Objective To identify electrocardiographic findings, especially deep Q and S waves in lead III, that differentiate athletes from patients with hypertrophic cardiomyopathy (HCM).
Methods Digital ECGs of athletes and patients with HCM followed at the Stanford Center for Inherited Cardiovascular Disease were studied retrospectively. All patients with HCM had an echocardiogram performed. A multivariable logistic regression model was used to calculate ORs for various demographic and ECG characteristics. Linear regression was used to correlate ECG characteristics with echocardiogram findings.
Results We studied 1124 athletes and 240 patients with HCM. The average Q+S wave amplitude in lead III (IIIQ+S) was significantly higher in patients with HCM compared with athletes (0.71±0.69 mV vs 0.21±0.17 mV, p<0.001). In patients with HCM, IIIQ+S directly correlated with interventricular septal (IVS) thickness on echocardiography (ρ=0.45, p<0.001). In a multivariable analysis adjusted for demographic and ECG characteristics, higher IIIQ+S values remained independently associated with HCM compared with athletes (OR=4.2 per 0.5 mV, p<0.001). In subgroup analyses of young patients, African–American subjects and subjects without left axis deviation (LAD), IIIQ+S remained associated with HCM. The addition of IIIQ+S>1.0 mV as an abnormal finding to the International Criteria for athletic ECG interpretation improved sensitivity from 64.2% to 70.4%, with a minimal decrease in specificity.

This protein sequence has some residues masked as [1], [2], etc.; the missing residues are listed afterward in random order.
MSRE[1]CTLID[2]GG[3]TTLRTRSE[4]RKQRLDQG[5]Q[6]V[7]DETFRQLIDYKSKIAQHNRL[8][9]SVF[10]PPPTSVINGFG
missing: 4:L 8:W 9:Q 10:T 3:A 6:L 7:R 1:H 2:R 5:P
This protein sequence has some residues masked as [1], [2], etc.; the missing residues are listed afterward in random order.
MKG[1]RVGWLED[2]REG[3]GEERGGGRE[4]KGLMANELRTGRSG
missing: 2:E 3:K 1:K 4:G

Conclusion Large Q and S waves in lead III distinguished athletes from patients with HCM, independent of axis and well-known ECG markers associated with HCM. The correlation between IVS thickness in patients with HCM and IIIQ+S suggests a partial explanation for this association.
- hypertrophic cardiomyopathy
- screening electrocardiogram
- international criteria
- septal hypertrophy
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Contributors ASC and MVP conceived of and designed this analysis. ASC performed the analysis and drafted the first version of the manuscript. All authors contributed to revising the manuscript and gave their final approval of the submitted version.
Funding The authors have not declared a specific grant for this research from any funding agency in the public, commercial or not-for-profit sectors.
Competing interests VF: Partial owner, Cardiac Insight (Seattle, Washington). This company develops advanced body-worn sensing and computing technologies for cardiac diagnostics that uniquely enhance clinical efficacy. One of their products is the Cardea 20/20 ECG, which is designed to assess the cardiac risk evaluation of young athletes. EA: Founder, Personalis (Menlo Park, California). This company focuses on advanced genomic sequencing and analytics solutions to support the development of personalised therapeutics.
Patient consent Obtained.
Ethics approval This study was approved by the Stanford Institutional Review Board, protocol 4237.
Provenance and peer review Not commissioned; externally peer reviewed.
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